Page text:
The Wartime Wardrobe Challenge is over. Did I make it through the year with my 66 clothing coupons?
At the last count I had spent 42.5 coupons. An additional 15 went on the tops mentioned here.
Body shape could have seriously undone my efforts in the last quarter! Thanks to the miles of pavement pounded I have shed inches and shrunk out of my two pairs of black trousers and denim skirt. By the end of 2013 I was really glad I had not purged all the items in my ‘too small’ pile so I could fill some of the gaps! Of course, I did reward myself for the inch loss with a new purchase (a practical wrap dress in a heavy organic cotton jersey), bringing my total coupon spend to 64.5.
I had got through the year with an attractive, modestly sized but replenished capsule wardrobe, the occasional treat and even a token 1.5 coupons left. And then… by the third week of December another inch had come off my bust and I could no longer pretend my bras offered any support! I dug out an old one – my wedding bra actually – that sort of worked but urgently needed a properly fitting one for my shrinking bosom… And with this my credit turned into a deficit of 1.5 coupons!
Stretching my rations
I eked out my clothes thanks to a mix of patching, dyeing, using up off-cuts of fabric and leftover yarn and in the process avoided 40.5 coupons, but more importantly lots of virgin resources, energy and water.
Darning was already an established habit but last year I became über-diligent about it, fixing elbows and heels before they wore through. I even found myself doing something I had not done since I left school: fixing ladders and holes in my tights and stockings with needle and thread (rather than clear nail varnish).
I also added re-knitting to my repertoire. Self-imposed constraint made me accept that some of my home knits were not really working for my needs or just did not suit me. So I set about unpicking the seams and back of one jumper, re-knitting it to change the design and seaming it up again. As a result it became an autumn staple rather than languishing at the back of the wardrobe. I went further with a cute black cardigan that looked great on paper but not on me. I unravelled it completely and I am currently reusing the yarn, a practice my wartime peers would definitely have recognised.
A question of cost?
Cost is a point I have not touched on to date. Was it (more) expensive to buy “environmentally considerate” and/or ethically made clothes?
As with food, our sense of “expensive” is partially influenced by our benchmarks. If a wardrobe is stocked with fast fashion from Primark, H&M…, it will be more expensive to buy low-impact garments or ones that afford workers across the supply chain a fair wage. If, however, you are used to investing in quality clothes, in many cases the “green/ethical premium” is only a few pounds, if that. In reality, I noticed very little difference in the price of T-shirts and dresses. Knickers, by contrast, worked out more pricey but this was due to them being stitched in London (not Bangladesh or Sri Lanka) rather than their organic cotton content!
Disposable income also determines what we consider to be expensive. As a student living off savings, limited funds certainly helped curb my consumption. Overall I spent just under £463 on clothes in 2013. This may sound like a vast sum to some but I was pleased it was well within the annual clothing budget cited in the Joseph Rowntree Foundation’s Minimum Income Standard (i.e. just over £515 for a single adult in 2013).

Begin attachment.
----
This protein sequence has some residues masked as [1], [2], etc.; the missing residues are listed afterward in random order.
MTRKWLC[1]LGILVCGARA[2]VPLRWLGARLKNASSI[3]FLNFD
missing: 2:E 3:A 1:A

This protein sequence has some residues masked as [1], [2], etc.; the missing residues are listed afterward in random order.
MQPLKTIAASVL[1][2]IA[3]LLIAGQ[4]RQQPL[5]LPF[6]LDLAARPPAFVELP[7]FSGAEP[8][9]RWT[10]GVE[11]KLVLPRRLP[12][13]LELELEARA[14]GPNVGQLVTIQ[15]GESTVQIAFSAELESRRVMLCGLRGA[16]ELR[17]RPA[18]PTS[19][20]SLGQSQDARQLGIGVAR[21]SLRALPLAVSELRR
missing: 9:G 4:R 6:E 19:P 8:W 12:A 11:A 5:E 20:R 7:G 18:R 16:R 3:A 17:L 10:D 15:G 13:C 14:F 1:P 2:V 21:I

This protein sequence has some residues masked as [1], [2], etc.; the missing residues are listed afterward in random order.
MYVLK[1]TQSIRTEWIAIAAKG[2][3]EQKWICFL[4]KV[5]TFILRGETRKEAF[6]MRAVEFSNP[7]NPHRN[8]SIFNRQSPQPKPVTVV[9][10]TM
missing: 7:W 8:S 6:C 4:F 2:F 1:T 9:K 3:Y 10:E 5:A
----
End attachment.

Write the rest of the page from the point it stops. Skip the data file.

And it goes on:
This research organisation has calculated the minimum income needed in the UK to “achieve a socially acceptable standard of living”**, i.e. one that does not just meet our physical needs but also allows us to function as social creatures. JRF focusses on poverty eradication and therefore its report does not address ecological issues. However, as researchers often use expenditure in environmental input/output analyses to determine our carbon (and wider) footprint, I think JRF’s recommendations are a useful guide to finding a happy medium between a life cluttered with unnecessary, resource depleting stuff and a low-impact existence that is so restrictive it is devoid of joy.
For most of us it is completely feasible to limit how many new clothes (or any non-essentials) we buy for twelve months. After all, for many it is a fact of life without the luxury of choice. Making real in-roads in our environmental footprint, however, requires continuous monitoring and tempering of our resource consumption. I therefore intend to stick with rationing in 2014, possibly with a tweak or two, e.g. to reflect the difference between modern and wartime undies.
Buying less (new) stuff is of course only part of the story. Real sustainability also involves ethical considerations, some of which have received increased attention following the Rana Plaza factory collapse. And economic ones.
So, although I shall continue to buy fewer clothes and press retailers for details of their ethical practice (rather than policies), in 2014 I want to dig deeper into the ethics of “not buying” and ponder the economic and human impacts of moving away from the “business as usual” with model, as I doubt this model is sustainable, even with green and ethical tweaks. Of course, these questions will not be limited to garments. After all, my Wartime Wardrobe Challenge was never just about clothes…
* Taken from Make Do and Mend, first published by the Ministry of Information in 1943 and republished by the Imperial War Museum in 2007, p. 50.
** The MIS is based upon input from the public about what money is needed for a “socially acceptable standard of living” and as such reflects what we as a society think we should be aiming at as an acceptable minimum. The MIS currently advocated by the JRF is significantly higher than the income achievable based upon the UK minimum wage. It is actually closer to the voluntary living wage (outside of London).